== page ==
One NorthEast has funded a Collaborative Innovative Partnership (CIP) between Cambridge Research Biochemicals, a leading specialist biochemicals manufacturer based in Billingham, and the Institute of Cellular Medicine at Newcastle University.
A CIP is a three way-partnership between a company, an academic institution and a post-graduate to enable a business to access specific expertise and knowledge from an academic institution.
Emily Humphrys, Commercial Director of Cambridge Research Biochemicals (CRB), said:
“We are thrilled to be working with a local University such as Newcastle as geographic proximity enhances interactions between the teams.
At CRB, we are experts in the chemistry of our products and services but want to better understand how our existing products are used and applied from a biologist’s perspective so that we can extend and enhance our product offer to research scientists in the life sciences. The Collaborative Innovative Partnership (CIP) can also provide us with the opportunity to access knowledge of new techniques and practices which we may be able to translate into new products.”
“We are delighted that through this CIP we have a fantastic opportunity to work together with Cambridge Research Biochemicals, a local company who supply biochemical products to some of the leading players in medical and pharmaceutical research.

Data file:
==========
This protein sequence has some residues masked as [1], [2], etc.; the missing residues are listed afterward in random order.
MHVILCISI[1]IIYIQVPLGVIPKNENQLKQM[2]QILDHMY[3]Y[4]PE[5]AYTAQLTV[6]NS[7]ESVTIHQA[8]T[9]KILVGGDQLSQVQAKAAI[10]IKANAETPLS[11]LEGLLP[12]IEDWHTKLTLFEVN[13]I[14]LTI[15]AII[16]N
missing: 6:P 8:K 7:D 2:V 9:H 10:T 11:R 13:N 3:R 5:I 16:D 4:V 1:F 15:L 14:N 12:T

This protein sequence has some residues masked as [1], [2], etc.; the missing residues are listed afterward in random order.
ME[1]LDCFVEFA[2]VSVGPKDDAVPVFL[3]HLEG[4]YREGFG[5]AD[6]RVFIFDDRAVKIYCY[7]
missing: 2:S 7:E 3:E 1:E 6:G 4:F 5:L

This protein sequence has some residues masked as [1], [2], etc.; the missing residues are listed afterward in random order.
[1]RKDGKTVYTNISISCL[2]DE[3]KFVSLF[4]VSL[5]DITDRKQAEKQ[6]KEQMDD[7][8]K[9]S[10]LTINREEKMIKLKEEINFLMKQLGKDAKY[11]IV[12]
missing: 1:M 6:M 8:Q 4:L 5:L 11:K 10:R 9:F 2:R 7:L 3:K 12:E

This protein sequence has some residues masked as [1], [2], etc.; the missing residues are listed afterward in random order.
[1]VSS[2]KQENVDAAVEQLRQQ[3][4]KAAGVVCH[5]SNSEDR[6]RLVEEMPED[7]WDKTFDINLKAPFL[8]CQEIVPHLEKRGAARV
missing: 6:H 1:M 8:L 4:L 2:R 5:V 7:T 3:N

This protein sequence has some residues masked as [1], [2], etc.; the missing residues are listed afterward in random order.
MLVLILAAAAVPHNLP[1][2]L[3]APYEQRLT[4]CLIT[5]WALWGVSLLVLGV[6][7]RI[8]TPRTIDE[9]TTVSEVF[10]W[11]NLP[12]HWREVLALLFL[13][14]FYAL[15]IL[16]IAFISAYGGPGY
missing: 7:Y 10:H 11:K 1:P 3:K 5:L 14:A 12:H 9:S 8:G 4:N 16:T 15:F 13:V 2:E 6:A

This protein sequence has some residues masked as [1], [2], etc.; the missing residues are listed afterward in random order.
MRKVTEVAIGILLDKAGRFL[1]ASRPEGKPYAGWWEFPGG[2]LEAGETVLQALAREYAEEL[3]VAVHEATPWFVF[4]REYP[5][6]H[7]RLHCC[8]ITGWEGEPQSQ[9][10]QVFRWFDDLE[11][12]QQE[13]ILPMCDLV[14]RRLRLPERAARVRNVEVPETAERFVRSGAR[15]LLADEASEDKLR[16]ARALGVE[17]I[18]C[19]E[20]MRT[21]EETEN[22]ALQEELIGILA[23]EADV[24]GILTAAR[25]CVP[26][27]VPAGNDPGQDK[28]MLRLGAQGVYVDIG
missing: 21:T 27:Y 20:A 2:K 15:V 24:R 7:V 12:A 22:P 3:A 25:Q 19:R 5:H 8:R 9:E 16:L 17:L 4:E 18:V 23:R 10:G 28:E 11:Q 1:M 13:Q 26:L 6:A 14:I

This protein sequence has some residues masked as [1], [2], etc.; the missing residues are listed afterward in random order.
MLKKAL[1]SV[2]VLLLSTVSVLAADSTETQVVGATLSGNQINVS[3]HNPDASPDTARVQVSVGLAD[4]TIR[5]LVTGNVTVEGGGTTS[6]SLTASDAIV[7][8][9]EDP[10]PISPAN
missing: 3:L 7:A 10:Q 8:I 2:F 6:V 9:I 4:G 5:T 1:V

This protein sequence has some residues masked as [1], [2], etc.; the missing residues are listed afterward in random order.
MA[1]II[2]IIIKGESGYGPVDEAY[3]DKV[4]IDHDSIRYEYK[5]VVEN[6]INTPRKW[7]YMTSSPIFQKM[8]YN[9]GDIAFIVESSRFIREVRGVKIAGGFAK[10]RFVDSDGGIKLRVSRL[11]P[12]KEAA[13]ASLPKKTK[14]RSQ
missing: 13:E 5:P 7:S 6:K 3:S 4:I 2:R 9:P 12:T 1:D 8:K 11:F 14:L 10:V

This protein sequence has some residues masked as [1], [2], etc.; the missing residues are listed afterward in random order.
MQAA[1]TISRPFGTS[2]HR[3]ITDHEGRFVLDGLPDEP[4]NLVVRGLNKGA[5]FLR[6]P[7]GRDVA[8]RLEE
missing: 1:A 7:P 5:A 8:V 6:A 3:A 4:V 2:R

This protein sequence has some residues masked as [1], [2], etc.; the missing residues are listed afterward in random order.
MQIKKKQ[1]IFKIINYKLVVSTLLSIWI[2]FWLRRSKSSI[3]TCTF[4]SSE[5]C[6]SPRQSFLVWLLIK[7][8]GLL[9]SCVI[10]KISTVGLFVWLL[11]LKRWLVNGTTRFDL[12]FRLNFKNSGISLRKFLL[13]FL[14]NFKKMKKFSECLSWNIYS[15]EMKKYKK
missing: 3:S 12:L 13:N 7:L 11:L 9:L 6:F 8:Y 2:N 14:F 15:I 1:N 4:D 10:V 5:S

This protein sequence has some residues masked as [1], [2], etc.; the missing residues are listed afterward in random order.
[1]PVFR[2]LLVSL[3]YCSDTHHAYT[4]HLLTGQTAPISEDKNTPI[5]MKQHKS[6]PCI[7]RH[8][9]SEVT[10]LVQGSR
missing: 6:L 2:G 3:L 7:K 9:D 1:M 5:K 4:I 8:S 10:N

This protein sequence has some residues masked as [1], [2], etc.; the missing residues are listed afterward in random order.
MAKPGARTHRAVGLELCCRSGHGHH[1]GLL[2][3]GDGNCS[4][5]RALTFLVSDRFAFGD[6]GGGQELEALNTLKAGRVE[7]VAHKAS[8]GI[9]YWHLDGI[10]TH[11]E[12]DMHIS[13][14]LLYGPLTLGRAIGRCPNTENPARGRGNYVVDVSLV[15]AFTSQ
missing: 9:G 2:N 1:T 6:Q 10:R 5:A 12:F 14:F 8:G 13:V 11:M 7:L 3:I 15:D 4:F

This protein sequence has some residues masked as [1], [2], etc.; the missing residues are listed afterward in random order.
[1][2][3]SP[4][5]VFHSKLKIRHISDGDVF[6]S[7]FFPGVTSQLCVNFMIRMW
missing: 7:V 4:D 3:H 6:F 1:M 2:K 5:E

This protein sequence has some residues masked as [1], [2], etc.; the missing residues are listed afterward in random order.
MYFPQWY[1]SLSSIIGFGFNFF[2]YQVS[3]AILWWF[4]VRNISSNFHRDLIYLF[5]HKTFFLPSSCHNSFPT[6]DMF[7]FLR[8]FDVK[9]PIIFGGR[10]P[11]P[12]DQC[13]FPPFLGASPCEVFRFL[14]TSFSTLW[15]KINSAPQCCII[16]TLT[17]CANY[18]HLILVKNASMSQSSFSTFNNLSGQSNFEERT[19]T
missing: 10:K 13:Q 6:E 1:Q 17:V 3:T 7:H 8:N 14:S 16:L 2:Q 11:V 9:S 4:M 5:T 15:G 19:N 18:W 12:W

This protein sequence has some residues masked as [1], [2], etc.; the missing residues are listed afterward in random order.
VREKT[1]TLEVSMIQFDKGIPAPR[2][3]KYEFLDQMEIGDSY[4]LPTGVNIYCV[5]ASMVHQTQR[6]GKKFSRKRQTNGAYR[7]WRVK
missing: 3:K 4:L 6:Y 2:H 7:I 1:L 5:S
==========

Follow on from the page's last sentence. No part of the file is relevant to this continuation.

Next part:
The partnership will allow CRB to gain from our expertise as users of antibodies in medical research and in particular from our research group’s position at the forefront of use of automated microscopy for discovery of new drug targets. This is an area that is full of exciting new possibilities in a growing market for a producer in high quality antibodies. The partnership will in return allow us to transfer the expertise that CRB possesses in operating under the pressures of the commercial world into our research group.
Through the SRIF2 initiative the Bioimaging Group in Newcastle has received more than £0.5 million worth of new equipment. Newcastle was the first UK University to invest in a new type of microscope allowing us to perform a technique called High Content Analysis. This approach can speed research by allowing multiple measurements of responses, drugs or hormones to be performed in parallel and is rapidly becoming a key tool in drug discovery for the pharmaceutical industry. Our group are at the forefront of this technology and can help CRB to develop their business to cater for users of High Content Systems.
We must also thank BioNET, the North East’s own unique network linking life science researchers together with local industry, whose events have helped to bring our research group together with CRB
I very much hope this CIP is only the first step in forming a long term knowledge transfer partnership between the Cellular Medicine laboratory and CRB and may help provide a template for similar partnerships between other researchers in the Institute of Cellular Medicine and local companies.”
Mrs Humphrys added:
“We have been looking for an opportunity to form links with local Universities and the working collaboration of the CIP programme (6 months) allows us to test the water before possibly moving to a longer term relationship like a KTP (Knowledge Transfer Partnership) which lasts three years.”
For further information about:
Collaborative Innovative Partnerships or KTPs please contact Fiona McCusker at Newcastle University on 0191 222 5911.
Cambridge Research Biochemicals contact Emily Humphrys on 01642 567182. www.crbdiscovery.com